Calcium7.6 mg0.6% DV
Copper0.09 mg10% DV
Iron0.21 mg1.2% DV
Magnesium11.4 mg2.7% DV
Manganese0.03 mg1.3% DV
Phosphorus32.30 mg2.6% DV
Potassium410.4 mg8.7% DV
Sodium1.90 mg0.1% DV
Zinc0.15 mg1.4% DV
Table 3: Pomelo mineral profile per cup serving

How To Eat Pomelo

Here are some ways to enjoy pomelo fruit:

  • Share a whole fruit: a whole pomelo will serve 2-6 people, depending on desired portion size.
  • Smoothies and fruit drinks: pomelo will add a sweet and slightly sour taste to a drink.
  • Marinade: pomelo juice can be used in place of lemon juice in marinades. Combining pomelo juice with soy sauce, sesame oil, and garlic can add a lot of flavor to food.
  • Salad: like grapefruit, pomelo adds a sweet and sour taste to a salad. Mix it with leafy greens, chopped bell peppers, pine nuts, and balsamic vinegar.

It is also possible to eat dried pomelo, and this can be found in health food stores and online retailers (disclosure: affiliate link).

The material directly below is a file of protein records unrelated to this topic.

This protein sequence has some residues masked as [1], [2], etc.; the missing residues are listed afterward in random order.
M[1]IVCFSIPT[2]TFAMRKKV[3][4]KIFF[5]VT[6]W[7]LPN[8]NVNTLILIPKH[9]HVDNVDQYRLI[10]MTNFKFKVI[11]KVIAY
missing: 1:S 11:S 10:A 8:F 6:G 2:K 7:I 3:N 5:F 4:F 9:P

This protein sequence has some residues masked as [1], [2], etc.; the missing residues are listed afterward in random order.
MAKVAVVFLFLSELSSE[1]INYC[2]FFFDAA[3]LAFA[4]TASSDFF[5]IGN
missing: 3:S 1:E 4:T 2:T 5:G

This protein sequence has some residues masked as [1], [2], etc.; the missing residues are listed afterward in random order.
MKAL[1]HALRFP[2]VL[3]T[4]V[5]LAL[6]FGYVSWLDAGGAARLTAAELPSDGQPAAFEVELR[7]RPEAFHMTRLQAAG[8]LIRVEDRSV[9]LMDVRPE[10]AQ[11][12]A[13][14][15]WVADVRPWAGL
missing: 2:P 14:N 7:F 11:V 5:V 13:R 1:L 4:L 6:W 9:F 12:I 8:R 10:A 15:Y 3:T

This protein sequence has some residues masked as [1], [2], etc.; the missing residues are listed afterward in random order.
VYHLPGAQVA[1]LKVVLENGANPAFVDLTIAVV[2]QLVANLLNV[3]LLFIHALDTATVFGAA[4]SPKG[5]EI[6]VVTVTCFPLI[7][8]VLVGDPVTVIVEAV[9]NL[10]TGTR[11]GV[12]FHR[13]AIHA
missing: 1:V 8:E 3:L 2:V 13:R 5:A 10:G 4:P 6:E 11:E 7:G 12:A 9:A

Final Thoughts

Pomelo is a great-tasting citrus fruit that contains significant amounts of vitamin C.

This large fruit also provides a range of polyphenols and carotenoids that may benefit human health.

However, it is possible to see some over-hyped claims about the fruit, which are primarily based on high-strength pomelo extracts used in animal studies.

Such claims should be taken with a pinch of salt.

Photo of author

Michael Joseph, MSc

Michael works as a nutrition educator in a community setting and holds a Master's Degree in Clinical Nutrition. He believes in providing reliable and objective nutritional information to allow informed decisions.